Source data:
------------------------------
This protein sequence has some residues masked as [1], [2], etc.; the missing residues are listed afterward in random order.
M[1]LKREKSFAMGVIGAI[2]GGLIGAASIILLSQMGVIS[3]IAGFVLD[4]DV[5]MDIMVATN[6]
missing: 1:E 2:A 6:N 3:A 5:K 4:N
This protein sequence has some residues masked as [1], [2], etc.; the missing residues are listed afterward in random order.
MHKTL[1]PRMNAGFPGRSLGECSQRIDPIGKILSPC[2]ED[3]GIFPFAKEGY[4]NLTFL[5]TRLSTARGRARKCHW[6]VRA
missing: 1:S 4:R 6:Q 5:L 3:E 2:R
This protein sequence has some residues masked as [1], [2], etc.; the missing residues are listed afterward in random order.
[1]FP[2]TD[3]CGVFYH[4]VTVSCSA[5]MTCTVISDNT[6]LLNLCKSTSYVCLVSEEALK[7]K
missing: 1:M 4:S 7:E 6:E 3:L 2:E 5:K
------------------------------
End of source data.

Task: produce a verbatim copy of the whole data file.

This protein sequence has some residues masked as [1], [2], etc.; the missing residues are listed afterward in random order.
M[1]LKREKSFAMGVIGAI[2]GGLIGAASIILLSQMGVIS[3]IAGFVLD[4]DV[5]MDIMVATN[6]
missing: 1:E 2:A 6:N 3:A 5:K 4:N
This protein sequence has some residues masked as [1], [2], etc.; the missing residues are listed afterward in random order.
MHKTL[1]PRMNAGFPGRSLGECSQRIDPIGKILSPC[2]ED[3]GIFPFAKEGY[4]NLTFL[5]TRLSTARGRARKCHW[6]VRA
missing: 1:S 4:R 6:Q 5:L 3:E 2:R
This protein sequence has some residues masked as [1], [2], etc.; the missing residues are listed afterward in random order.
[1]FP[2]TD[3]CGVFYH[4]VTVSCSA[5]MTCTVISDNT[6]LLNLCKSTSYVCLVSEEALK[7]K
missing: 1:M 4:S 7:E 6:E 3:L 2:E 5:K